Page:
Distinguished Visiting Scholars
About the Program
Distinguished Visiting Scholars are invited by the Librarian of Congress to be in residence at The John W. Kluge Center and to make use of the Library's unparalleled collections. Drawing from a wide-range of disciplines, visiting scholars offer novel and timely perspectives based on their work as researchers, writers, and public intellectuals.
Current Distinguished Visiting Scholars
O’Toole is a former professor in the School of the Arts at Columbia University and a fellow of the Society of American Historians. She is the author of five books, including acclaimed biographies of Theodore Roosevelt and Henry Adams, and the most recent, “The Moralist: Woodrow Wilson and the World He Made” (2018).
Recent Distinguished Visiting Scholars
Adam Rothman - 2018
Adam is a professor in the history department at Georgetown University. He studies the history of the United States from the Revolution to the Civil War, and the history of slavery and abolition in the Atlantic world.
Adam's most recent book is "Beyond Freedom's Reach: A Kidnapping in the Twilight of Slavery." The book tells the story of three slave children who were taken from New Orleans to Cuba by their owner during the U.S. Civil War, and their mother's effort to recover them. It has been named a Humanities Book of the Year by the Louisiana Endowment for the Humanities, and has received the Jefferson Davis Book Award from the American Civil War Museum, and the Margaret T. Lane/Virginia F. Saunders Memorial Research Award from the American Library Association. Adam's first book, was "Slave Country: American Expansion and the Origins of the Deep South."
Adam served on Georgetown's Working Group on Slavery, Memory, and Reconciliation in 2015-2016, and is currently the principal curator of the "Georgetown Slavery Archive."
At the Library, Adam will explore the Library's Manuscripts Division in search of letters, journals, diaries, and memoirs written by African-Americans in the 19th century. He will be developing podcasts on these and other Library treasures from this era. Adam will be in residence through the end of 2018.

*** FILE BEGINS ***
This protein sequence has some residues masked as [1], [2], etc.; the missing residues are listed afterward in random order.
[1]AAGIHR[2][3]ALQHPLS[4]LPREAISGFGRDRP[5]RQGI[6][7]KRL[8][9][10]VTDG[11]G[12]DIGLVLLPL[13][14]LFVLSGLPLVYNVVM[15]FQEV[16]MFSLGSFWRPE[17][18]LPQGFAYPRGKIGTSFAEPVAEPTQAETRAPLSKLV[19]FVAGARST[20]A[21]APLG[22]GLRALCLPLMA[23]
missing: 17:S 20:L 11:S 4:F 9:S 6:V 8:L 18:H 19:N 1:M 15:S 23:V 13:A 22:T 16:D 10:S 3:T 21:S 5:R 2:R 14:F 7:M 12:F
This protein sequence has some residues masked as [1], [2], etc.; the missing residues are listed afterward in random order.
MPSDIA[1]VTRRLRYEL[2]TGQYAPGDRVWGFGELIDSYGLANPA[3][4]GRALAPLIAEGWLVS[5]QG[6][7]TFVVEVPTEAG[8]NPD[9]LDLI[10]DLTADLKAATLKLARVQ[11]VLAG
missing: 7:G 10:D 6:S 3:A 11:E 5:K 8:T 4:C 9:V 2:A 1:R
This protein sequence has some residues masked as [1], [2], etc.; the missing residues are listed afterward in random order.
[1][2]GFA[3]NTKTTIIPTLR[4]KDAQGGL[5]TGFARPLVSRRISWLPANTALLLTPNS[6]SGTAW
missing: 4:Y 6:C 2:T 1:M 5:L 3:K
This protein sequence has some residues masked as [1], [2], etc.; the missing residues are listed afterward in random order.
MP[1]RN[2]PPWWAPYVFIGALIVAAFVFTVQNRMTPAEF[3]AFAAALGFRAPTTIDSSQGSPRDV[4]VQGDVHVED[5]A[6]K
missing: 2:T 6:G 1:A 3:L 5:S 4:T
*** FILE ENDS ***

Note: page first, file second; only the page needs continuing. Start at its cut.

Martin Hilbert – 2018
Martin Hilbert is Associate Professor of Communication at the University of California, Davis. He pursues a multidisciplinary approach to understanding the role of information and knowledge in the development of complex social systems. Before joining UC Davis, he created and coordinated the Information Society Programme of United Nations Regional Commission for Latin America and the Caribbean (http://www.cepal.org/SocInfo). In his 15 years as United Nations Economic Affairs Officer he performed hands-on technical assistance in the field of digital development to presidents, government experts, legislators, diplomats, NGOs, and companies in more than 20 countries. As a distinguished visiting scholar at the Kluge Center Hilbert is researching his current project, "Information Theory for the Information Age."
William deBuys – 2018
Writer and conservationist William deBuys is the author of nine books, which range from memoir and biography to environmental history and studies of place. In the 1970s, the writer and social critic Robert Coles brought him to New Mexico as a research assistant, initiating deBuys's deep relationship with the cultures and landscapes of the Southwest. He was named a Lyndhurst Fellow for 1986-1988, a Carl and Florence King Fellow at SMU in 1999-2000, and a Guggenheim Fellow in 2008-2009. Today he lives on the farm he has tended since 1976 in the remote village of El Valle in the Sangre de Cristo Mountains between Santa Fe and Taos. As a distinguished visiting scholar at the Kluge Center deBuys worked on a biography of Stewart L. Udall (1920-2010).
Wayne Wiegand – 2017
Wayne A. Wiegand is F. William Summers Professor of Library and Information Studies Emeritus at Florida State University and former director of the Florida Book Awards. Often referred to as the "Dean of American library historians," he is author and editor of many books, including "Irrepressible Reformer: A Biography of Melvil Dewey," and over one hundred scholarly articles. As a distinguished visiting scholar at the Kluge Center Wiegand researched a history of the American public-school library.
- Lecture: “A History of School Librarianship”
By the Librarian of Congress
$10,000 per month
For More Information
The John W. Kluge Center
Phone: (202) 707-3302